Jesus goes even further and tells them how to love another. He must have been familiar with human nature to know that when it comes to serving someone else, given the opportunity, people most often choose the option that requires the most minor investment of time, energy, or resources. To eliminate further misinterpretation, he gives particular parameters for how to love: “as I have loved you.”

How did Jesus love?

Most of the Disciples had been in close contact with Jesus for three years at the time of the Last Supper. They witnessed firsthand how deeply his compassion moved him to intercede on people’s behalf. They understood the precise nature of Jesus’s active, lavish, and radically inclusive love.

The Gospels are replete with stories of him meeting people amid their circumstances. He celebrated with people, and he wept with them. He loved them without judgment or preconditions whenever and wherever he encountered them, which, more often than not, was at their point of need. He never told them, “Go get your life in order, then we can talk,” or “Sorry, pal. You’re not [fill in the blank] enough.” He regarded people as brothers and sisters created in his Father’s image.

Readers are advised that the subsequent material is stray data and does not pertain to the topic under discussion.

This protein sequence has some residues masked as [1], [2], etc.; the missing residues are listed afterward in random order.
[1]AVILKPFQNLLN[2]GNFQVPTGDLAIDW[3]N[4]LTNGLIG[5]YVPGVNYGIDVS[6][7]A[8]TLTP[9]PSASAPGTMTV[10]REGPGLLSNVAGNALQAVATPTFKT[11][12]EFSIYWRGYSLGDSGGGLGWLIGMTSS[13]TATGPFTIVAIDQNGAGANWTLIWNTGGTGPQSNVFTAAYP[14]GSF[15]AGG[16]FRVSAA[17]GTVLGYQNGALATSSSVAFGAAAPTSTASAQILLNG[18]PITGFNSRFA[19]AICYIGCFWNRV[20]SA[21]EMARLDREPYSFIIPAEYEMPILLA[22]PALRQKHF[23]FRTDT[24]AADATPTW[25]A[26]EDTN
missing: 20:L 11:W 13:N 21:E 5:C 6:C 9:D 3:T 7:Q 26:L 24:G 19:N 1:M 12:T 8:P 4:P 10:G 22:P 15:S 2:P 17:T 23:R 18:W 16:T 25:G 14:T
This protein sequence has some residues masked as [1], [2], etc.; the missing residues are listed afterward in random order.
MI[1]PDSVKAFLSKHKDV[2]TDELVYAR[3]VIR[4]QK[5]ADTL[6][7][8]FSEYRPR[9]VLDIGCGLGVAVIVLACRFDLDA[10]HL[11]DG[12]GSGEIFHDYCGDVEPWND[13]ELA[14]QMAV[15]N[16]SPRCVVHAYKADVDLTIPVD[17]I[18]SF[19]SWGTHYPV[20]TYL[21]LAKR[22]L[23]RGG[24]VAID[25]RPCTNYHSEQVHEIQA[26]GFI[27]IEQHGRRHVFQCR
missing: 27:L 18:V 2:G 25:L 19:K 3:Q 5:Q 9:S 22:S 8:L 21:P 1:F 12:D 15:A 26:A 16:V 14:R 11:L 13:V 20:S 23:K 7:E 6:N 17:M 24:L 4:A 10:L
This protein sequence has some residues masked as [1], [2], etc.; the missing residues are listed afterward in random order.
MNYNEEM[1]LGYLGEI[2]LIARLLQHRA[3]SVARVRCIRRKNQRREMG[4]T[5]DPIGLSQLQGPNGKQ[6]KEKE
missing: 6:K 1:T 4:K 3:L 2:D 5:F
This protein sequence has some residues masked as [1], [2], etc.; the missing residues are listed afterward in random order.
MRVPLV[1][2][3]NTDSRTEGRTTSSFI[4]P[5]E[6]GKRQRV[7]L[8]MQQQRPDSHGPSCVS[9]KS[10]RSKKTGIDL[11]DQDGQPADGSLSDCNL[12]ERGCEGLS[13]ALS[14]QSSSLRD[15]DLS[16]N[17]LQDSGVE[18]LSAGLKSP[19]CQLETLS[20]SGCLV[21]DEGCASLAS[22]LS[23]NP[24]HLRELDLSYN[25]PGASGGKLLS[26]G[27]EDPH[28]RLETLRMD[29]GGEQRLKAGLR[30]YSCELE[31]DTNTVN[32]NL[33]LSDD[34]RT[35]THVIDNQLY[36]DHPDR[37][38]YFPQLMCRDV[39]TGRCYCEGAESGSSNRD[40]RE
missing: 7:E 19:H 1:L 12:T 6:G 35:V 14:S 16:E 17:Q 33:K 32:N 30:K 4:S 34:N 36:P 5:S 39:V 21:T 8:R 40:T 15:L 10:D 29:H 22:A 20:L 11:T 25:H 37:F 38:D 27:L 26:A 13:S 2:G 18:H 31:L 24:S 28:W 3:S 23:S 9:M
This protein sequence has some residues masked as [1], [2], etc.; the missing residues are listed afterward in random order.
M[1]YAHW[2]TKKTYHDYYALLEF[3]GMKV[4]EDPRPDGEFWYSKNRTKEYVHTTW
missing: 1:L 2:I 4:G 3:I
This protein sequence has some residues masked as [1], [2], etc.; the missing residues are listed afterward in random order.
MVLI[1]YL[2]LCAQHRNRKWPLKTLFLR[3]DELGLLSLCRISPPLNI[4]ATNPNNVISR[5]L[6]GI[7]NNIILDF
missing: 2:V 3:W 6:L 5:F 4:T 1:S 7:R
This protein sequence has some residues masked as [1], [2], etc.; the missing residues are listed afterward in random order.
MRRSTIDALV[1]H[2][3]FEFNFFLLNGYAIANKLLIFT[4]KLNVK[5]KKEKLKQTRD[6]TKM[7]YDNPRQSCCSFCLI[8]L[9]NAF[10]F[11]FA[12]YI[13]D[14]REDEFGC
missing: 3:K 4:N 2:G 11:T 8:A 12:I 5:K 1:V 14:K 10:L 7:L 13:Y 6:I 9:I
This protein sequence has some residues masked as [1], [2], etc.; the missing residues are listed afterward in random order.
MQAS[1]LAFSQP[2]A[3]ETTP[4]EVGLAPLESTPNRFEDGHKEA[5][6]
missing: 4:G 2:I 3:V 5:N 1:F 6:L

Much to the chagrin of the establishment and religious leaders, he sought out the marginalized and outcasts. Jesus chastised his Disciples on more than one occasion for their dismissal of those society deemed unloveable, unworthy, or the other.

Photo by James Coleman on Unsplash

He fed people when they were hungry, and he healed them when they were sick. When people were terrified or found themselves at the end of themselves in trying circumstances, he calmed them. He remedied their problems so they might live abundantly and in peace.

He loved people just as they were. His concern was building a relationship with them so that he might introduce them to the Father.

So, getting back to the text, Jesus wraps up the evening by telling his friends, “If you do this everyone will know you are my Disciples, if you love one another.” To me, it’s like he’s telling them that if they want people to know that they practiced what Jesus taught, it’s not about what they have, what they say, or the company they keep; it’s all in what they do. Love to Jesus was a verb.

And if that’s not enough, just before Jesus was arrested and hauled off for a sham of a trial that led to his crucifixion, he said to them again, “This is my commandment, that you love one another as I have loved you.” (John 15:12)

It doesn’t get any simpler than that.

It can’t get any simpler than that.